Edith, a 28-year-old working corporate professional, is never so agitated and restless in the office. She always maintains her calm even in the most taxing and pressurizing situations. However, she is nearing her monthly period, so one would quickly relate this moodiness and anxiety to her once-a-month PMS attack.

Yes, while the little joyride that her hormones are enjoying in her system could be one of the reasons for Edith’s anxiety, her sleep-deprived eyes and sloppy shoulders have a different story to tell. Edith hasn’t been able to get a full night’s sleep for the last one week. While there is no apparent cause for this lingering absence of sleep, we wonder if it’s got to do something with her monthly menstrual cycle?

Sleeplessness or insomnia induced by menstruation or PMS, affects women about one or two weeks prior to their menstruation date every month. According to a poll by the National Sleep Foundation, 67 percent of women who menstruate, toss and turn for two or three days during every menstrual cycle. From abdominal pain and leg cramps to bloating, heavy bleeding and back ache all can keep you awake the whole night, but it seems like they are not the only culprits.

Pre-menstrual Insomnia Is Real
As compared to the first half of the menstrual cycle, sleep disturbances occur most vividly one to two weeks before menstruation begins (the luteal phase of the cycle). So what is the cause of insomnia that is associated with a woman’s period?

The luteal phase of your menstrual cycle is marked by an enormous rush and then fall in the concentration of female hormones—estrogen and progesterone. However, this is not what makes you sleepless. Insomnia crops up when you have too much estrogen and not enough progesterone to keep a healthy balance.

Progesterone is a soporific, a sedative drug that your body gives you every month when you ovulate. However, its production slows down or falls dramatically just before your period. In order to maintain the hormonal balance, your body produces an excess of estrogen which negatively impacts the production of serotonin and melatonin, the hormones essential for a healthy sleep.

Premenstrual insomnia is known to affect both your ability to fall asleep and the quality of your sleep. Our bodies start with REM sleep (dream sleep) as soon as we fall asleep. This is the stage when our body temperature is the lowest. However, the dwindling levels of progesterone can impact your body temperature and conflict with your REM sleep.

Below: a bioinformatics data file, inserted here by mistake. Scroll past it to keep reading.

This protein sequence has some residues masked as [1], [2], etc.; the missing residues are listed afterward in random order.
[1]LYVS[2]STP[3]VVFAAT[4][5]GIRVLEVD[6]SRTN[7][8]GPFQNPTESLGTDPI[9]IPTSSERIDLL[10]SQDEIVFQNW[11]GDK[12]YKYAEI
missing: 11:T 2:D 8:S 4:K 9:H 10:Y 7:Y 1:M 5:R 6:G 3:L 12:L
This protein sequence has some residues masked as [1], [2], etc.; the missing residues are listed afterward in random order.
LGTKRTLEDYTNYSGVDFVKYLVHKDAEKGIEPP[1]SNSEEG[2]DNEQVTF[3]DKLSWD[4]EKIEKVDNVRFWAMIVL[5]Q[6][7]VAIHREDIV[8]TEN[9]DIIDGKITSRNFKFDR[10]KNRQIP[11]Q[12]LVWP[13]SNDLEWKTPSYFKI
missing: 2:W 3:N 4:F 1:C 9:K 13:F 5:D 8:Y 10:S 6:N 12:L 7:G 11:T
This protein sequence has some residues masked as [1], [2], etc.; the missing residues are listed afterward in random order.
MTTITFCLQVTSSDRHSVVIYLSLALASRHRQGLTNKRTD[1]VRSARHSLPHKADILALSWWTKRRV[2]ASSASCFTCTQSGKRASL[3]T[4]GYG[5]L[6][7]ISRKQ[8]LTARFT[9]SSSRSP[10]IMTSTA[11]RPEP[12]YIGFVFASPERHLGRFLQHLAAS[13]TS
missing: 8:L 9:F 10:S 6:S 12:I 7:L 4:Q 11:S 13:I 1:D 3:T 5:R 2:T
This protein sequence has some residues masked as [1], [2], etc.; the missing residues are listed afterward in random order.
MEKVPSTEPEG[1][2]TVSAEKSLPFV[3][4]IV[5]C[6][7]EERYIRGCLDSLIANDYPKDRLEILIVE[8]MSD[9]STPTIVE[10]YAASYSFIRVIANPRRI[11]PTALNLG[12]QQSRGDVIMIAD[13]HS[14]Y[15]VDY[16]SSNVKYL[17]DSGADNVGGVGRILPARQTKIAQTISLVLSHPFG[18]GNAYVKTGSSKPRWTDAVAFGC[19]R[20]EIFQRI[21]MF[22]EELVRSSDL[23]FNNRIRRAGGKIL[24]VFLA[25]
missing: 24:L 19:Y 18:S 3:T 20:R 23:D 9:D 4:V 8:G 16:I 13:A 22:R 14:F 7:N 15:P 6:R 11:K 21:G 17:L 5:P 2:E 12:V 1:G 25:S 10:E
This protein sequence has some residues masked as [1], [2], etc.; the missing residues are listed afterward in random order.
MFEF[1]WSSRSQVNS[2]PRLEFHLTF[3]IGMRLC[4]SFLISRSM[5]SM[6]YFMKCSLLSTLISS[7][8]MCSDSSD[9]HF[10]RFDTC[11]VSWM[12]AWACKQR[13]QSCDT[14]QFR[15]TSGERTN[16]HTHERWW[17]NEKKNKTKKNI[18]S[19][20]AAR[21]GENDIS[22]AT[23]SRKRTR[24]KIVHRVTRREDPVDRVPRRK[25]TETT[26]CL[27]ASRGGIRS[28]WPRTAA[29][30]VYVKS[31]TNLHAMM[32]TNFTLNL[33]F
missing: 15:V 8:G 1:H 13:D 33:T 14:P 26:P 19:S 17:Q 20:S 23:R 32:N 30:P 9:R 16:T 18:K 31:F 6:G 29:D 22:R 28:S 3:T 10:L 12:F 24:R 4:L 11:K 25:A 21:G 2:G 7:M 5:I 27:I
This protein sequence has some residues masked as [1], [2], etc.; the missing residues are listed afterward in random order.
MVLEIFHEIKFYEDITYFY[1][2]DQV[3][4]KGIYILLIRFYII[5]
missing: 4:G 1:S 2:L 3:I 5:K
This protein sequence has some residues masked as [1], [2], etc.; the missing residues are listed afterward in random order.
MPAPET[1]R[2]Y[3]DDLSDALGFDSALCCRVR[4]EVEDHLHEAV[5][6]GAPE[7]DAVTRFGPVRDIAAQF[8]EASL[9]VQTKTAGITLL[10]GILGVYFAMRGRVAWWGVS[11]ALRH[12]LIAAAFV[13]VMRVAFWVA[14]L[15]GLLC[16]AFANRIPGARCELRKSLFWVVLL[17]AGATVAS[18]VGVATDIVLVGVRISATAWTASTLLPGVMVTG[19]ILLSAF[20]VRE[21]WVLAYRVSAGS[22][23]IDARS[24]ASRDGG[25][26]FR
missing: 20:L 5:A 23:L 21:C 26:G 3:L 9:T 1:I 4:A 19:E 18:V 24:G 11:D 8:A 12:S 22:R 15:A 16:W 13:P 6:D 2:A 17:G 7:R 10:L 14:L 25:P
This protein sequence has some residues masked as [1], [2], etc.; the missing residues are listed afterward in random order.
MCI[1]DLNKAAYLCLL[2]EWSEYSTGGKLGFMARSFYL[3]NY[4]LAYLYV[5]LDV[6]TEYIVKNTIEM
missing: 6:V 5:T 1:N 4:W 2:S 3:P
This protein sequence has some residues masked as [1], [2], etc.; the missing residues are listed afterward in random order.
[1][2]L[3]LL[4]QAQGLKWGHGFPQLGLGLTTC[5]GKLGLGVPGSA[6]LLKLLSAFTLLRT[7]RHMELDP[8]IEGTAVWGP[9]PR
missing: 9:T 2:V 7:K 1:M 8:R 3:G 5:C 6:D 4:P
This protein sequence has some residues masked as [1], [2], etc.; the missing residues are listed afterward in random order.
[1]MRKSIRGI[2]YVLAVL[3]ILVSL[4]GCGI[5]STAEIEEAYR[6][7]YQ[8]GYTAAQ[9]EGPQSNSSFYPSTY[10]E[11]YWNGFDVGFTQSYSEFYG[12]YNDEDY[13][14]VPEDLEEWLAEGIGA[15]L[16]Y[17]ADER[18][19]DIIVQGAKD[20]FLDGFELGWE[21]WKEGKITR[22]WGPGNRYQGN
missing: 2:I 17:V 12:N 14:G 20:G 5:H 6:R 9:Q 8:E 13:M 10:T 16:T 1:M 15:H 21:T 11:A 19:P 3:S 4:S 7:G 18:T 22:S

While this might be difficult to comprehend, and no one has all the answers, one thing is certain that the intersection between the sleep cycle and the menstrual cycle can have profound effects on a woman’s health.

Tips To Get Some Shut Eye
Insomnia related to menstruation can be fixed easily if a careful evaluation is done. Here’s how you train your body to get a good night’s sleep.

1. Log Your Sleep: The most important intervention in treating your insomnia is maintaining a sleep journal. This way you can identify if there is a link between your sleepless nights and your menstrual cycle. If your sleep log elucidates that you turn into an insomniac at the same time every month, you can ask your doctor for help.

2. Nourish Your Gut Bacteria: Ovulation increases the production of estrogen in your body. What you eat can help your body to metabolize this well. Start by feeding your gut microbiome, which plays an important role in the breakdown of estrogen and, therefore, influences the production of serotonin and melatonin. Add more probiotics to your diet.

3. Try Natural Remedies: Progesterone supplements can help increase its plummeting levels. Herbs such as chamomile, dandelion, valerian have different medicinal properties and can eliminate your sleeping woes. You can also try some yoga postures to sleep better.

4. Dietary Habits: Make sure what your eating is not adding to your sleep troubles. If you have been chronically stressed and are eating a diet poor in nutrients, maxing out on caffeine to stay awake, then you may be adding fuel to the fire.

5. Light therapy is also known to benefit women by improving mood, reducing anxiety complimented by its beneficial effects on biological rhythms, improved timing of adrenal output, and melatonin release.

For more interesting stories, visit our Health page. Read more about Women’s Health here.

Read More:
7 Reasons For A Late Period
6 Things That Could Be Messing Up Your Menstrual Cycle
How To: Use Essential Oils To Overcome Insomnia